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Supporting elevated subroad from stringers -- does this look right?

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  • Member since
    February 2021
  • 70 posts
Supporting elevated subroad from stringers -- does this look right?
Posted by crossthedog on Sunday, April 11, 2021 4:26 PM

Hi all,


My benchwork is a hybrid of open grid and L-girder style. I have two long L-girders about 4 feet apart down the length of what is essentially a 5x10ish middle-of-the-garage layout with an added section off to one side against the wall. Stringers (1x4) connect the two L-girders and also connect the wall to the near L-girder. 

My question is about how I should support the plywood pieces of subroadbed. Where there are several parallel tracks or a yard, the subroad pieces can be very wide, as much as 18-inches. I'm raising the zero-level above the stringers somewhat so that I can make the lowest track flat (level).

Aside: Why would I not simply put the lowest level directly on the stringers? Great question. The stringers are not level because I made the legs of the benchwork all the same length but the garage floor slants in a way I did not realize (but should have anticipated [and should have measured - doh!]). I'd rather use the risers or posts or whatever you call them to level the pieces as necessary than try to shim all 9 legs of the benchwork.

So here's what I'm doing. This is a photo of a stringer, to which I have temporarily clamped a riser-piece of spare 1x4, and the plywood subroad is sitting on top of that. 

Do I just sink a screw into the 1x4 riser from above and it's good? Or should I make T-bars to spread the support? What do you do? Does my question even make sense? If you can share photos, please do.

Plywood is 1/2 inch, maybe 15/32. I was looking for 5/8 but they only had 3/4 and that seemed too heavy.

All thoughts and opinions and suggestions welcomed gratefully.

Thanks fellas.

-Matt

Returning to model railroading after 40 years and taking unconscionable liberties with the SP&S, Northern Pacific and Great Northern roads in the '40s and '50s.

  • Member since
    February 2001
  • From: Wyoming, where men are men, and sheep are nervous!
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Posted by Pruitt on Sunday, April 11, 2021 5:20 PM

crossthedog
Do I just sink a screw into the 1x4 riser from above and it's good? 

Yup. At least, that's what I always did, and it worked out fine.

From what I can tell, you've got the grain in the riser parallel to the floor. I generally had the grain vertical, but it doesn't really matter for this purpose. 

Where I needed a wide riser, like under a yard or to clear several tracks right under where I needed a riser, I would install two risers and a cross member at the top to support the subroadbed. Here's an example where the track with the cans on it are supported by offset risers:

  • Member since
    January 2004
  • From: Canada, eh?
  • 11,662 posts
Posted by doctorwayne on Sunday, April 11, 2021 7:38 PM

Pretty-well all of the main level of my layout, and not just the sub-roadbed, is on risers, as all of the open grid on the main level is atop a supporting framework, all of it at the same height.  The track level varies from a minimum of 36" to a maximum of 59", and scenic landforms and structures are at various levels, too...

The risers end here, at a height (above floor level) of 59"...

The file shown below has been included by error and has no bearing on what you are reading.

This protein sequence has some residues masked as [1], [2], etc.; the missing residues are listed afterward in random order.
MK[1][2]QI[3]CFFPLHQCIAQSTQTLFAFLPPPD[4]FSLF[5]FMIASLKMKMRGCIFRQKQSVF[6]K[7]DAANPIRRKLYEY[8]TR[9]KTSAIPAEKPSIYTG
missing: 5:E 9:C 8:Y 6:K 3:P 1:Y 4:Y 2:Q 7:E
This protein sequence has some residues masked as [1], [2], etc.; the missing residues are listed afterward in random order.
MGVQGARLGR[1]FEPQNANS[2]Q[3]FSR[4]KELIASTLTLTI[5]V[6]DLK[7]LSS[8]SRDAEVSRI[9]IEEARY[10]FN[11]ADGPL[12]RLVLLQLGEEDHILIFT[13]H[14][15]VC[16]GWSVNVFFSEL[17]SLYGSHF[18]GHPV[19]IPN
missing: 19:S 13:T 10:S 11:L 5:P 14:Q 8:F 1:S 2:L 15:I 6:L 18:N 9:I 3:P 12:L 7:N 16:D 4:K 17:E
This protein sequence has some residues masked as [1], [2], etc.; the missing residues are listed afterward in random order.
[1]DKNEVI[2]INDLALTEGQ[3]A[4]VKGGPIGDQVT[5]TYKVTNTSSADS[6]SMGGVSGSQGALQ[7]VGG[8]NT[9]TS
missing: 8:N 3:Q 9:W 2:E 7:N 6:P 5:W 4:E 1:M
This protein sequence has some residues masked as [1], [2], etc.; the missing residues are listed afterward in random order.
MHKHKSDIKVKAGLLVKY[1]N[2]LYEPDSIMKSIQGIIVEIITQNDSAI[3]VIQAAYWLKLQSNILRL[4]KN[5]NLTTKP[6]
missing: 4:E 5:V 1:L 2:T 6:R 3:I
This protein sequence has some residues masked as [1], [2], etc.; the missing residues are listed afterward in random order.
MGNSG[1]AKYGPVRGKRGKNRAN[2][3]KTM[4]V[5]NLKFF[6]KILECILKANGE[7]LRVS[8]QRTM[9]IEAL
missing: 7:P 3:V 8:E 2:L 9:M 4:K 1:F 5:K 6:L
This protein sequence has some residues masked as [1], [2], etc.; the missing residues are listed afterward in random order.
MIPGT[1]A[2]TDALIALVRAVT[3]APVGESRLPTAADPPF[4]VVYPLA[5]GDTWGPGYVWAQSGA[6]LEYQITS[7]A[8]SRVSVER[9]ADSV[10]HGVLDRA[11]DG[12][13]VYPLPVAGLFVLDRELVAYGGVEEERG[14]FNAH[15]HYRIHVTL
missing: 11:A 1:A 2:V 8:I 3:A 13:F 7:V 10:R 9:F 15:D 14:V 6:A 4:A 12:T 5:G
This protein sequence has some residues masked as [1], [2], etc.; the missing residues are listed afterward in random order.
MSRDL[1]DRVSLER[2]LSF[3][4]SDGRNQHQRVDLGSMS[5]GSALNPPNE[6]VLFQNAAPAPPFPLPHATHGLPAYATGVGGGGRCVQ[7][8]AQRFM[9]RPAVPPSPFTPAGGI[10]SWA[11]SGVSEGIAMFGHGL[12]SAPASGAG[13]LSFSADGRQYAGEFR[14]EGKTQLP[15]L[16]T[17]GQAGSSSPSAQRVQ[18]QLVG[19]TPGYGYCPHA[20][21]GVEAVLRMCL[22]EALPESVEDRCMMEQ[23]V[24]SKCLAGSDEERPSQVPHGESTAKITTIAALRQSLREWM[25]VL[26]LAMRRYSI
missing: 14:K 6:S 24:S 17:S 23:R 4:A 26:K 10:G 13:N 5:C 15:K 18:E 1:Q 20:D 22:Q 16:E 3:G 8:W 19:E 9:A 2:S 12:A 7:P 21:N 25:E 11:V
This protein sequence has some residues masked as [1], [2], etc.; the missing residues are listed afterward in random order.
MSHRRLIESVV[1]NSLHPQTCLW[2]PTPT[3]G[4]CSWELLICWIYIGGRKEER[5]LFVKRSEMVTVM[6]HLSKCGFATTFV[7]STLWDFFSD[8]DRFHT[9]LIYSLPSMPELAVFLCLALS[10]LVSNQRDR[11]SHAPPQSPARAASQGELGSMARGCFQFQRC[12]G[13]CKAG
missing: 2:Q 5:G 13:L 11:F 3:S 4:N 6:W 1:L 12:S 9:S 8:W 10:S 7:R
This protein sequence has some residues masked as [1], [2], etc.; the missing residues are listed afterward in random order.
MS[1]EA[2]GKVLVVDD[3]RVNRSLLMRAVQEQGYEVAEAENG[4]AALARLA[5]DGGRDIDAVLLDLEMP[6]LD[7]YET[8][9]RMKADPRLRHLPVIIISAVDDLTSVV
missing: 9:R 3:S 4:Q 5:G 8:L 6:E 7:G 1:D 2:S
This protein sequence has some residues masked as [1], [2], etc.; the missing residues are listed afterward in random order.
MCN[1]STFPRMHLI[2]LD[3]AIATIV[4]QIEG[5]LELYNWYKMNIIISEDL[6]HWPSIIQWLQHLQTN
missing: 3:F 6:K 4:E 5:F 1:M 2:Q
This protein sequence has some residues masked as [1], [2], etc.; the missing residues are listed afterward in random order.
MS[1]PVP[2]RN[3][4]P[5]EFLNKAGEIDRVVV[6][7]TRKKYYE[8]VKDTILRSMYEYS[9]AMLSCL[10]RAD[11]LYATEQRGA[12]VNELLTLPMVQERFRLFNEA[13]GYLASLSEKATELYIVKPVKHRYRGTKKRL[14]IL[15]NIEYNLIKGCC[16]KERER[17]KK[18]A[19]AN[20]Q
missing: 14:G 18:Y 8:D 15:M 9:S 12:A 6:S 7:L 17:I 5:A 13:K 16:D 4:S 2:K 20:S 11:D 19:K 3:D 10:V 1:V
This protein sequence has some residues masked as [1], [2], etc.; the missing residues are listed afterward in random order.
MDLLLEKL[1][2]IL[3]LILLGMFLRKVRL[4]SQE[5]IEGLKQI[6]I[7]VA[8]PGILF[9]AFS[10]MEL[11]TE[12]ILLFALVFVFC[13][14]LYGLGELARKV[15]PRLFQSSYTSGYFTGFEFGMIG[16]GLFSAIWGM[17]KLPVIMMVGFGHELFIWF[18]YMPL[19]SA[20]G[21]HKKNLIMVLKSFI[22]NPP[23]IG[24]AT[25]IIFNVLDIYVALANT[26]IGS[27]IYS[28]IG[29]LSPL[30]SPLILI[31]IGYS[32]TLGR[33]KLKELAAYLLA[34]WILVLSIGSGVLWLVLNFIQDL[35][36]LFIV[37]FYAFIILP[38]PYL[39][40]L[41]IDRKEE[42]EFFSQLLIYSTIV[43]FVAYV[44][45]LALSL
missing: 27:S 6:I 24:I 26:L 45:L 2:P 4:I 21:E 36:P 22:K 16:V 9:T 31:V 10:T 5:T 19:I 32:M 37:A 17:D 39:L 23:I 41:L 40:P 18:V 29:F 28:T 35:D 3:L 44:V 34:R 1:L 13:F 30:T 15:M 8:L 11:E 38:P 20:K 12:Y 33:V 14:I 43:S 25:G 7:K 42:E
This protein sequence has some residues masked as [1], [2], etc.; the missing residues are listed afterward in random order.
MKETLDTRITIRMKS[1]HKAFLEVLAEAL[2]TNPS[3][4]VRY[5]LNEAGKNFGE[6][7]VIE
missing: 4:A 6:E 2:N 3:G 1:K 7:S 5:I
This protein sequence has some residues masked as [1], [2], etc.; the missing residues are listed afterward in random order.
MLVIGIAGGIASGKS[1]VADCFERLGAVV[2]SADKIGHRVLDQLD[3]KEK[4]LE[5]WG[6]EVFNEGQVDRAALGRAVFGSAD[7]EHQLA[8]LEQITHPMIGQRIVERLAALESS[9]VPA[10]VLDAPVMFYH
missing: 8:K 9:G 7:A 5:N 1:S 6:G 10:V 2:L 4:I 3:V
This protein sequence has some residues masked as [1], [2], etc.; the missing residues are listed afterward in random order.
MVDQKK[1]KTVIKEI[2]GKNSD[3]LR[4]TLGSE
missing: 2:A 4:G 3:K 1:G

...and the track then continues on the partial upper level.  It's also open grid, but with a 5/8" plywood top directly on top.  The only elevation-changes of track are limited to on-cork roadbed or no-cork-roadbed.
This level is supported by welded steel brackets, which are lag-bolted to the wall studs...

If you wish to add superelevation to your layout's curves, where they're on risers, there's one method outlined HERE.  You'll need to scroll down a bit to read it.

Wayne

  • Member since
    February 2005
  • From: Vancouver Island, BC
  • 22,634 posts
Posted by selector on Sunday, April 11, 2021 8:45 PM

My solution would be to cut a smallish cleat of 2X4, about 5" long, and screw it to the side of the rail where your clamp's plate is.  It's hard to tell from the photo, but with the bottom of the cleat about flush with the rail's bottom, screwed into place, with the right cant to the top if there's to be a grade there, the sub-roadbed will have stronger, broader support that way.

I do screw from the top through the sub-roadbed.  I also use a countersinking bit to creat a shallow well for the screw's head so that it is snug below the actual grade surface.

  • Member since
    September 2003
  • 16,235 posts
Posted by Overmod on Monday, April 12, 2021 9:37 AM

I think I'd shim the nine legs, with pairs of appliance wedges stacked on top of each other and hammered on both sides to raise.

Carefully do the legs so that all the stringers are level and you can rely on level going forward without having to shoot it every time there is some kind of problem.  

  • Member since
    February 2021
  • 70 posts
Posted by crossthedog on Monday, April 12, 2021 6:38 PM

Thanks all. From the photos you posted (very helpful, thanks) it seems I'm on the right track (heh) and it looks like some of your tracks are supported by as little as 2x2s in some places. The offset idea will come in helpful, and yes, Selector, I was thinking I could get wider support using another riser (or the clete you suggested) on the near side of that 1x4.

No superelevation for me, I think. I didn't even know what that was until three days ago. Doesn't seem like my little layout will warrant it.

-Matt

Returning to model railroading after 40 years and taking unconscionable liberties with the SP&S, Northern Pacific and Great Northern roads in the '40s and '50s.

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